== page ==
Manoj Kumar Sharma, CHRO, Aarti Industries, opines, “If that individual has had a bad experience with his former boss, and the latter just happens to follow him to his next job as well, it is simply bad luck, because people do not get to choose their bosses.”

“Sometimes, ex bosses who may not have been very effective in their previous organisation may turn out to be successful in the new company. This because, the demands of the role, the culture and the context may be different. Therefore, it may be a good strategy to assess the ex-boss’ strengths and weaknesses vis-à-vis the new company before taking any step.”

Jayesh Sampat, former head-HR, Liberty General Insurance

Sharma rightly points out that the management, or recruiters who hire the former boss are certain to have taken into account his merits. Also, “the most important feedback for a recruiter or hiring manager comes from reference checks. After all, a one-hour interview is not enough to determine a person’s traits and talents,” explains Sharma.

Sometimes, companies do call and check with former team mates about a potential candidate. Most issues do come to light during such checks, unless the issues pertain to integrity, code of conduct, ethics or compliances, according to Sharma.

If the issues pertain to providing leadership to the team, and if the ex boss failed to gel well with the individual then the latter should also introspect and find out what actually went wrong in their relationship.

“If the issues are leadership, approach or managerial style, highlighting them to the management may be relevant but will not necessarily become a reason to fire the ex-boss because there may be others who’d be happy with the ex-boss’ performance and behaviour,” he points out.

“If the new organisation nurtures a culture that offers the freedom to employees to express their views openly, the relationship between the employee and the former boss may even improve with time,” Sharma says.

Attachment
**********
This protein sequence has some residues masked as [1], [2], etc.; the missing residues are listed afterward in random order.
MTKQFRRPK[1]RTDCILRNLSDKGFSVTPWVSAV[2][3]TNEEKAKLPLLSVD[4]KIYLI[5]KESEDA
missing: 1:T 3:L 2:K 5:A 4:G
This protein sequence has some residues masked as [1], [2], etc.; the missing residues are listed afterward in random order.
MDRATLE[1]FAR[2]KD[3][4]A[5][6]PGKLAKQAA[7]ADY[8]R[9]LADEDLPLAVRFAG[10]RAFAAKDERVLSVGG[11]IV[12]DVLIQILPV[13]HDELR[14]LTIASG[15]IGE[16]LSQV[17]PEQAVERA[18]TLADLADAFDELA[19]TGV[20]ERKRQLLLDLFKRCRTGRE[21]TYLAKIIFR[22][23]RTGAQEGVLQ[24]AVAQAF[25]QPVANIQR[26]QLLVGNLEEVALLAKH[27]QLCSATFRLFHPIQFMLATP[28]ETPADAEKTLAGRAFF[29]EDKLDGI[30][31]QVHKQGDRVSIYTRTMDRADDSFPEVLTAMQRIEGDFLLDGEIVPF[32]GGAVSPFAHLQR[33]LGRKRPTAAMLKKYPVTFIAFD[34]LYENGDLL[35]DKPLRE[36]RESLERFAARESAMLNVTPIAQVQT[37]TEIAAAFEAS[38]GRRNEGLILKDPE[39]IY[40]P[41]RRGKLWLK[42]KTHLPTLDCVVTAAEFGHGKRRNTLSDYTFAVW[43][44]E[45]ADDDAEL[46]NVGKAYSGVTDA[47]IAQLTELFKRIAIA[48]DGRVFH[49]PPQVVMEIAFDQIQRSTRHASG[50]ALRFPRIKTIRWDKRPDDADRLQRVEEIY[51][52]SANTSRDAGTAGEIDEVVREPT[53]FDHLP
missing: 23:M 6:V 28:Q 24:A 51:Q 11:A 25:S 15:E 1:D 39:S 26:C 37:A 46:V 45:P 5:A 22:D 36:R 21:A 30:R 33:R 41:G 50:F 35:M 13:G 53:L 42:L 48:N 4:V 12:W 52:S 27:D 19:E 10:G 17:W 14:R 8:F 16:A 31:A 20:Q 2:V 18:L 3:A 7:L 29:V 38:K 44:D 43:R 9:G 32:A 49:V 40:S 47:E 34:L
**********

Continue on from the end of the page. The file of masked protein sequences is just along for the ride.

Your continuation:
Usually, organisations are careful while making their own inquires about the employees they’re hiring. They carry out their own investigations to gather information about the employees’ history at their previous workplace.

Rajeev Singh, CHRO, Solara Active Pharma, says, “Since it is the company that has hired the individual and the ex-boss, the responsibility to cross-check their references before selecting them also rests with the company”.

It is quite possible that the company may not directly talk to the individual himself, but conduct their own checks into the ex-boss’s background and behaviour in the previous company to better understand his/her competencies and make a decision accordingly.

Gajendra Chandel, senior HR leader and practitioner feels it is all dependent on the concerned employees. “If the employees are confident of their views on the ex-boss, they should convey the same clearly to their manager or the leadership along with their history with the ex-boss in the previous company.”

Ultimately, the decision to act remains with the individual, and therefore, they should decide with tact and care.

It is quite possible that their relationship with the ex-boss may flourish in the changed environment of the new company, or it may even worsen. What’s important is that the individual shouldn’t act recklessly, or with the intention of harming the ex-boss by complaining to the management. Instead, the employee should examine the situation calmly and take suitable action in the interest of all involved.